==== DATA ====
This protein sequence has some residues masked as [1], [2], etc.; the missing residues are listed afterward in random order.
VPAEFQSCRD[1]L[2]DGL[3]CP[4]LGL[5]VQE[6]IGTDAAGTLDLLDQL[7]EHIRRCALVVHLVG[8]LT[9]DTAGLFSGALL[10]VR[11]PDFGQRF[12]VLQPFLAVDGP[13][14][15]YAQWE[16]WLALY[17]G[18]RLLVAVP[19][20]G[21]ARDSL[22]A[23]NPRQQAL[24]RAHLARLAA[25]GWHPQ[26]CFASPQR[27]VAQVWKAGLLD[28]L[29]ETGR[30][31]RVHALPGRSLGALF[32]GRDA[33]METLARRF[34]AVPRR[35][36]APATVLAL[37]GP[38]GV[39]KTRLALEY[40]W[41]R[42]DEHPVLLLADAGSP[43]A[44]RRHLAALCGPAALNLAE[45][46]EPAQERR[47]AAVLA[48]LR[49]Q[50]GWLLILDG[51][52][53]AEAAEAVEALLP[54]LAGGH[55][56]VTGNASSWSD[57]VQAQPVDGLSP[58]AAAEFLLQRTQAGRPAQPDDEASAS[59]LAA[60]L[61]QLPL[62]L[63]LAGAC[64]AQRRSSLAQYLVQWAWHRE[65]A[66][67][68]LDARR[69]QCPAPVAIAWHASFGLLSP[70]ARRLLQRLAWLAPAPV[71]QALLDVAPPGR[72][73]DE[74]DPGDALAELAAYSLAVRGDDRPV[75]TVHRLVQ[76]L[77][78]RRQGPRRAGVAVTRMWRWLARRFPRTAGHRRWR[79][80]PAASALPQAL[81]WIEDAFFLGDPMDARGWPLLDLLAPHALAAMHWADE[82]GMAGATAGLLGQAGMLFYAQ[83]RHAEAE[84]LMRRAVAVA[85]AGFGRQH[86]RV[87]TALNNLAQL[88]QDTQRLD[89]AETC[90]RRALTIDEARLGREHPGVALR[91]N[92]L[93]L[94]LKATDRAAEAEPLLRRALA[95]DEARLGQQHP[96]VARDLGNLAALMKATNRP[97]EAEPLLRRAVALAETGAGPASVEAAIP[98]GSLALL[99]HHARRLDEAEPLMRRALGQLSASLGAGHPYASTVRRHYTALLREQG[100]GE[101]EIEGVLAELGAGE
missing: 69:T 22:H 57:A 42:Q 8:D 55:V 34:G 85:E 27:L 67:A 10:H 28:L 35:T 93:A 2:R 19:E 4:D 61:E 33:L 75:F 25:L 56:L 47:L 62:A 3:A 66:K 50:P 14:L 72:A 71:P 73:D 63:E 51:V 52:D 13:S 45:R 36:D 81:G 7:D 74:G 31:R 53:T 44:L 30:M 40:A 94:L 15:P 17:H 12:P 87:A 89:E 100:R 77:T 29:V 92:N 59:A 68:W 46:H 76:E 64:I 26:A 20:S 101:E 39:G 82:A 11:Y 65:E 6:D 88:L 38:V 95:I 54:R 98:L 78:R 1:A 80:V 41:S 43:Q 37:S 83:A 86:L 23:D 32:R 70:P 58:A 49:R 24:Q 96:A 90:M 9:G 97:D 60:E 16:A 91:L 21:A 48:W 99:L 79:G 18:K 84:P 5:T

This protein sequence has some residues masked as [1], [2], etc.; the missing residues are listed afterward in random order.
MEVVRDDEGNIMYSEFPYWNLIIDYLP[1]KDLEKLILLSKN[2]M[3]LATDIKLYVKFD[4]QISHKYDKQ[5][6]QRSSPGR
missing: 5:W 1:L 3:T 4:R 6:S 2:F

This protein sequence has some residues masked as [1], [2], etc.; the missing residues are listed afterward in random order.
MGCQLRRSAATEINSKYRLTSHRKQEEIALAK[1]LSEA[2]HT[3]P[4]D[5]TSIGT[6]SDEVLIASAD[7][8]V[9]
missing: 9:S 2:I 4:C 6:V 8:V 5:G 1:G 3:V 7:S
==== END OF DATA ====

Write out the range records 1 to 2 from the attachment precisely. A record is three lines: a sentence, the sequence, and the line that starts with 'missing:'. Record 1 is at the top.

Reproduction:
This protein sequence has some residues masked as [1], [2], etc.; the missing residues are listed afterward in random order.
VPAEFQSCRD[1]L[2]DGL[3]CP[4]LGL[5]VQE[6]IGTDAAGTLDLLDQL[7]EHIRRCALVVHLVG[8]LT[9]DTAGLFSGALL[10]VR[11]PDFGQRF[12]VLQPFLAVDGP[13][14][15]YAQWE[16]WLALY[17]G[18]RLLVAVP[19][20]G[21]ARDSL[22]A[23]NPRQQAL[24]RAHLARLAA[25]GWHPQ[26]CFASPQR[27]VAQVWKAGLLD[28]L[29]ETGR[30][31]RVHALPGRSLGALF[32]GRDA[33]METLARRF[34]AVPRR[35][36]APATVLAL[37]GP[38]GV[39]KTRLALEY[40]W[41]R[42]DEHPVLLLADAGSP[43]A[44]RRHLAALCGPAALNLAE[45][46]EPAQERR[47]AAVLA[48]LR[49]Q[50]GWLLILDG[51][52][53]AEAAEAVEALLP[54]LAGGH[55][56]VTGNASSWSD[57]VQAQPVDGLSP[58]AAAEFLLQRTQAGRPAQPDDEASAS[59]LAA[60]L[61]QLPL[62]L[63]LAGAC[64]AQRRSSLAQYLVQWAWHRE[65]A[66][67][68]LDARR[69]QCPAPVAIAWHASFGLLSP[70]ARRLLQRLAWLAPAPV[71]QALLDVAPPGR[72][73]DE[74]DPGDALAELAAYSLAVRGDDRPV[75]TVHRLVQ[76]L[77][78]RRQGPRRAGVAVTRMWRWLARRFPRTAGHRRWR[79][80]PAASALPQAL[81]WIEDAFFLGDPMDARGWPLLDLLAPHALAAMHWADE[82]GMAGATAGLLGQAGMLFYAQ[83]RHAEAE[84]LMRRAVAVA[85]AGFGRQH[86]RV[87]TALNNLAQL[88]QDTQRLD[89]AETC[90]RRALTIDEARLGREHPGVALR[91]N[92]L[93]L[94]LKATDRAAEAEPLLRRALA[95]DEARLGQQHP[96]VARDLGNLAALMKATNRP[97]EAEPLLRRAVALAETGAGPASVEAAIP[98]GSLALL[99]HHARRLDEAEPLMRRALGQLSASLGAGHPYASTVRRHYTALLREQG[100]GE[101]EIEGVLAELGAGE
missing: 69:T 22:H 57:A 42:Q 8:D 55:V 34:G 85:E 27:L 67:A 10:H 28:L 35:T 93:A 2:R 19:E 4:D 61:E 33:L 75:F 25:L 56:L 47:L 62:A 3:A 66:K 50:P 14:L 72:A 71:P 73:D 63:E 51:V 52:D 13:S 45:R 36:D 81:G 7:D 74:G 31:R 53:T 44:L 30:M 40:A 94:L 15:P 17:H 12:P 87:A 89:E 100:R 77:T 29:V 92:N 59:A 68:W 46:H 76:E 64:I 26:A 20:S 101:E 39:G 82:A 11:Y 65:E 6:D 88:L 38:V 95:I 54:R 98:L 78:R 1:A 80:V 41:S 43:Q 37:S 83:A 86:L 23:D 32:R 70:P 58:A 49:R 24:Q 96:A 90:M 9:G 97:D 60:E 16:A 91:L 21:A 48:W 99:L 79:G 18:K 84:P 5:T

This protein sequence has some residues masked as [1], [2], etc.; the missing residues are listed afterward in random order.
MEVVRDDEGNIMYSEFPYWNLIIDYLP[1]KDLEKLILLSKN[2]M[3]LATDIKLYVKFD[4]QISHKYDKQ[5][6]QRSSPGR
missing: 5:W 1:L 3:T 4:R 6:S 2:F